This article was originally published in October 2015 on the previous Obstacle Racers NZ site.
Josh Bishop, it’s the perfect time to track him down and ask him some questions as soon, on October 17th and 18th, he’ll be competing in the 2015 Obstacle Course Racing World Championships (OCRWC) – the only Kiwi competing and the reason our flag is being flown among the line-up of countries represented.
Not to put too much pressure on him, but as obstacle course racing grows it’s exciting to see someone from New Zealand participating at the level of the World Championships. The OCR WC is an independent global championship for the burgeoning sport of OCR, created to unify, promote, and increase participation in the sport of OCR while celebrating its amazing athletes and community. This is the second year it’s being held, and the first year someone will be representing New Zealand.
We asked Josh his thoughts on the Championships and other races below.
ORNZ: Is OCR the sport you focus on? Or do you also compete in other sports?
Josh: Yes to the point where you may call me a little obsessed!
Predominantly my focus is directed towards Obstacle Course Racing although it is a very dynamic sport that shares parallels with trail running and other endurance based events. So the training one conducts in preparation for OCR often leads to participation in a wide variety of events and I’m always looking to test myself in different ways.
ORNZ: You qualified for the OCR WC at a Spartan Race? Was qualifying a goal, or just something that happened?
Josh: To participate in the OCRWC has always been a dream of mine; I qualified for this in my first ever Spartan Race but I hadn’t thought that it was an attainable goal as a newbie to the sport. It wasn’t until a recent Spartan specific World Champs qualifier race, which consisted of extra distance and obstacles for those wanting to be one of the few elites to be eligible to go to the Spartan World Champs. I was fortunate to be one of the first 20 to cross the finish line in this one off qualifier and awarded the Spartan Coin, which served as token of entry into Spartan’s own World Champs. This achievement was the catalyst to set my sights on world champs and prompted me to enter both! Sadly financial constraints meant I could only choose one of these events & having already run numerous Spartan Races I felt a venture into new territory would provide fresh and new experiences that would equip me well for a more competitive year as I look towards my second year of OCR.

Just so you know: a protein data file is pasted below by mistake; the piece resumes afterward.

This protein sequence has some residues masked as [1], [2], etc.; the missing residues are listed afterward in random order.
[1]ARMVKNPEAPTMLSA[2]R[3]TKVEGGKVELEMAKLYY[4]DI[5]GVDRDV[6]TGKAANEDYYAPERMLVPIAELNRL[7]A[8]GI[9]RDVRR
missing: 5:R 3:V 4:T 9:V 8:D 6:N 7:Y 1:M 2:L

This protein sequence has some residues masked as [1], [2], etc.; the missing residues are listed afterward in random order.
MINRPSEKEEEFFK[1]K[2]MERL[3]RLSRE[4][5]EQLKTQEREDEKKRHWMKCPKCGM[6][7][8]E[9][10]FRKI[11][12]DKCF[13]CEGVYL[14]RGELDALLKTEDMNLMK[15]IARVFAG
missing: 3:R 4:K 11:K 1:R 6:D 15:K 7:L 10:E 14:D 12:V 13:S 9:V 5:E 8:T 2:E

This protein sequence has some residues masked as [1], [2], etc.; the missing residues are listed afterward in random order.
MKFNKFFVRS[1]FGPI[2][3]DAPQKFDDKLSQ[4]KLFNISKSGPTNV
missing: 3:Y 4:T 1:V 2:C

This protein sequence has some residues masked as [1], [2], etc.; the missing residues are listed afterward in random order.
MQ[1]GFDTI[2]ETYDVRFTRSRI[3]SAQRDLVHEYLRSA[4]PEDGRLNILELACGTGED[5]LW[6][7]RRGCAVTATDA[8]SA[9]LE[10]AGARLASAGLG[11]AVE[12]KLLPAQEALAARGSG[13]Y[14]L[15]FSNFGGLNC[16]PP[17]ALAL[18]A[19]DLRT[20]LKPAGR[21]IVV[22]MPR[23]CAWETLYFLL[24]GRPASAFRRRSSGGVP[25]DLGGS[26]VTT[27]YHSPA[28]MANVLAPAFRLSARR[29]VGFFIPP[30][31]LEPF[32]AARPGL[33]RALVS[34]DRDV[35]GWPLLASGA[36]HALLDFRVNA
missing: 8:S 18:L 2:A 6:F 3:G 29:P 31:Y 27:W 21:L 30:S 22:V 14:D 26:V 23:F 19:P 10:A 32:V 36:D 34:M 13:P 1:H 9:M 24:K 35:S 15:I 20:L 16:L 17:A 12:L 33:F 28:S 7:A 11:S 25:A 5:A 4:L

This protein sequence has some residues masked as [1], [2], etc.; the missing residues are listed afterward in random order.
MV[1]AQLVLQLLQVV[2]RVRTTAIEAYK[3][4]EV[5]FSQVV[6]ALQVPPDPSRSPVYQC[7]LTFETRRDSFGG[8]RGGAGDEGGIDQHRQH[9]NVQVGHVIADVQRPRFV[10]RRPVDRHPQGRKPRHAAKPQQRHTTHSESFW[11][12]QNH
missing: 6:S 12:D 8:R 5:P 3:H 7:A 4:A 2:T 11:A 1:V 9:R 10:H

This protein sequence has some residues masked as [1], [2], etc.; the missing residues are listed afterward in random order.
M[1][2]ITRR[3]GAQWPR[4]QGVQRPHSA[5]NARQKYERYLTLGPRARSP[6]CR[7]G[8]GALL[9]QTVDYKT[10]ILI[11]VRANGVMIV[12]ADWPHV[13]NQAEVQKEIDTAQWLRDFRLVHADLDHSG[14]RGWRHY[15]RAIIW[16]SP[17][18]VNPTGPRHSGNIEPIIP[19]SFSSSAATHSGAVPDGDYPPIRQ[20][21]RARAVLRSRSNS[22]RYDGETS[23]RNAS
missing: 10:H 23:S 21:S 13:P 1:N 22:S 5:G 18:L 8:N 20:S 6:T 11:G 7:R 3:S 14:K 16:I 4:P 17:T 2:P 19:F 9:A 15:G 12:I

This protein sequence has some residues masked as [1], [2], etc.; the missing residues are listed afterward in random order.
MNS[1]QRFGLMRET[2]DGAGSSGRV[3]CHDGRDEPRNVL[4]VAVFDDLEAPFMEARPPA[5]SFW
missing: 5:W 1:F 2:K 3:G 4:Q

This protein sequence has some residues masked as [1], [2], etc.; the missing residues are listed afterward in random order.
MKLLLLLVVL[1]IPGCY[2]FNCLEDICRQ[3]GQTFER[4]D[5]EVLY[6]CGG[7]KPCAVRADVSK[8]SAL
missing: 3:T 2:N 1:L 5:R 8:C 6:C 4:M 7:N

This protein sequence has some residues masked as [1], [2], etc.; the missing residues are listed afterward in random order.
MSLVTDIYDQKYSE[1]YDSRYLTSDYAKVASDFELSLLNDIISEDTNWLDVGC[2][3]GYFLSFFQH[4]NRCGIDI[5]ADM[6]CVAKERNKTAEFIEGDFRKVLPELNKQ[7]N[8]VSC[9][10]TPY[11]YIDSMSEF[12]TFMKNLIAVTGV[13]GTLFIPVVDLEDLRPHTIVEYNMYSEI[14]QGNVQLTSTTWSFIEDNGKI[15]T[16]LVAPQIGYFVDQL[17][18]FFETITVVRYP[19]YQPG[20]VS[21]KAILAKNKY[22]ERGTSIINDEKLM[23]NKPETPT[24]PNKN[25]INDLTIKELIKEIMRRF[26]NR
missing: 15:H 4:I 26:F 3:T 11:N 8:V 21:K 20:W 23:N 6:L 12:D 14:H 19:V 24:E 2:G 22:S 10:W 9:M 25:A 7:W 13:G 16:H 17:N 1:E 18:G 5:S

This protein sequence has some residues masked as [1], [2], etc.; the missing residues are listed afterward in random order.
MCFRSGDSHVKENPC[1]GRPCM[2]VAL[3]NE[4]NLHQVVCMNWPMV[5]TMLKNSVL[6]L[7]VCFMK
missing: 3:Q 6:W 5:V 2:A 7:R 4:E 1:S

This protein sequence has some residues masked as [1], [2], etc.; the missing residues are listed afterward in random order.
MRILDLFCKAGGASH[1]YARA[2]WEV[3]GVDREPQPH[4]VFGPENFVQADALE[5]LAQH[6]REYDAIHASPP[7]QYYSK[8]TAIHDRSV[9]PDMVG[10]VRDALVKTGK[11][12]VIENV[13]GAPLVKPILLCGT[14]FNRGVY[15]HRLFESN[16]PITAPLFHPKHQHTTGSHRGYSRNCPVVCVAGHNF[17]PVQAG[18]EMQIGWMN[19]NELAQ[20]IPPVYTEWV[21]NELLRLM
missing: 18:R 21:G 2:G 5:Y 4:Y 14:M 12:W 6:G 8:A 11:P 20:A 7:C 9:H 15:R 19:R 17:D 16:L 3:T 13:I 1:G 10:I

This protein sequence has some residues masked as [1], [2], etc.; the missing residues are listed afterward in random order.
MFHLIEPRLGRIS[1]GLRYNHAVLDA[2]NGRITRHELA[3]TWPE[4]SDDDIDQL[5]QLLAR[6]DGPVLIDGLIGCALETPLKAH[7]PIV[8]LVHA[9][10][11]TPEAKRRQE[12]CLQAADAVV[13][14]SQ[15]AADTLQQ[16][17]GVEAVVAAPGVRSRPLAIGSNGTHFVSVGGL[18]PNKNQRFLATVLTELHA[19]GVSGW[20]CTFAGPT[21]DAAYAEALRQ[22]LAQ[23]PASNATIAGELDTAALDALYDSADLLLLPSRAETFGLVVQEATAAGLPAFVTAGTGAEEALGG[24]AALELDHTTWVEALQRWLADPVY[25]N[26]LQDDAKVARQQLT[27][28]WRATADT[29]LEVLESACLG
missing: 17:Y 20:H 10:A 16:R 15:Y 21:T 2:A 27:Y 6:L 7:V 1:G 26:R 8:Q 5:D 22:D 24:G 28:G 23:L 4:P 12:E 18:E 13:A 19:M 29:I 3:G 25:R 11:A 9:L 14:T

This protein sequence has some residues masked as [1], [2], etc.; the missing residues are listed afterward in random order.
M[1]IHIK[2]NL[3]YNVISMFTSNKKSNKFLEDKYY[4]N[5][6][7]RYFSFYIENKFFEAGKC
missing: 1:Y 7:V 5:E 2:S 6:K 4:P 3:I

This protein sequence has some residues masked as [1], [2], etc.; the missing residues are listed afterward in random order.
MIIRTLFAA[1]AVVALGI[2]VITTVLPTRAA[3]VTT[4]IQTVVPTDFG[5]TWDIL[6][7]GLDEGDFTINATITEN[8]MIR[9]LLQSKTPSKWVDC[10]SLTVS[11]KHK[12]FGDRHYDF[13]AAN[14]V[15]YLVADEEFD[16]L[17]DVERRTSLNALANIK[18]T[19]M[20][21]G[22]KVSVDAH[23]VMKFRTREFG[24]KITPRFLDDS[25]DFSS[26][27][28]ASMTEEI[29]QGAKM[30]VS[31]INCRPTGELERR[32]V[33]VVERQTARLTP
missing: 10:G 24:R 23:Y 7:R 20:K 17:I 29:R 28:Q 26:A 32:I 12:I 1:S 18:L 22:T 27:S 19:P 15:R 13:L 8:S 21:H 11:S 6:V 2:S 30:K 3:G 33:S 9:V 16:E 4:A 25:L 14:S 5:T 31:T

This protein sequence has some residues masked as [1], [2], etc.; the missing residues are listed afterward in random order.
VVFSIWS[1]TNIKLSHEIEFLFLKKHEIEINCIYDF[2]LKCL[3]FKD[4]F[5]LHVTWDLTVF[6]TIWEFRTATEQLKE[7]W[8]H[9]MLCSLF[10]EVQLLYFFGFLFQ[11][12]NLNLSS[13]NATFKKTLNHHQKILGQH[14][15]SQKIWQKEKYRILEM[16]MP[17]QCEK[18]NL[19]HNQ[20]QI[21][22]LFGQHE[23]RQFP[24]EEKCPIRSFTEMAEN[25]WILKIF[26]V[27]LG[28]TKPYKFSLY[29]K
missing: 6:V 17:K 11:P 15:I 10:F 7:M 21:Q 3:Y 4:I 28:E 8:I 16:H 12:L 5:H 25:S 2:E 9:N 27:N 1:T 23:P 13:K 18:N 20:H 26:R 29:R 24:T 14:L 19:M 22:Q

ORNZ: Some of your friends in NZ have also qualified? Have they decided not to enter?
Josh: Although I can’t speak on behalf of my friends, I can say that some of these blokes have already committed themselves to other (longer) events, namely my man Matt Ansley & his sick friends who are demonstrating true endurance taking on a second year at the 24hr Worlds Toughest Mudder in Las Vegas. I can barely stay awake for 24hrs let alone imagine running and tackling non-stop obstacles!
To wrap this question up, it’s important to note racing internationally is not without sacrifice, there are often significant expenses being international flights, time off work, accommodation just to name a few. But we’re fast becoming more organised, splitting costs, getting more people together and taking teams to events of all sorts, so I think you will find by 2016 we’ll have more than one Kiwi flying the flag at the OCR World Champs!
ORNZ: What are your expectations for the OCR WC, considering last year only 43.8% of the elite athletes actually successfully completed the course & every obstacle to classify as elite finishers?
Josh: I think it would be fair to say that this will be no walk in the park, it’ll be the hardest 8mile race I have ever encountered. This race attracts the biggest, baddest elite racers who have been described as some of the fittest all-around athletes in the world. It’s fair to say there’ll be an extremely competitive competition field.
Packing just over a year’s experience in OCR, I really have no business squaring off against the world’s best but none the less I will give it a good stab. It will be, in many ways, an opportunity to get a gauge for how my current abilities sit in the field as I contemplate a more competitive year of racing in 2016.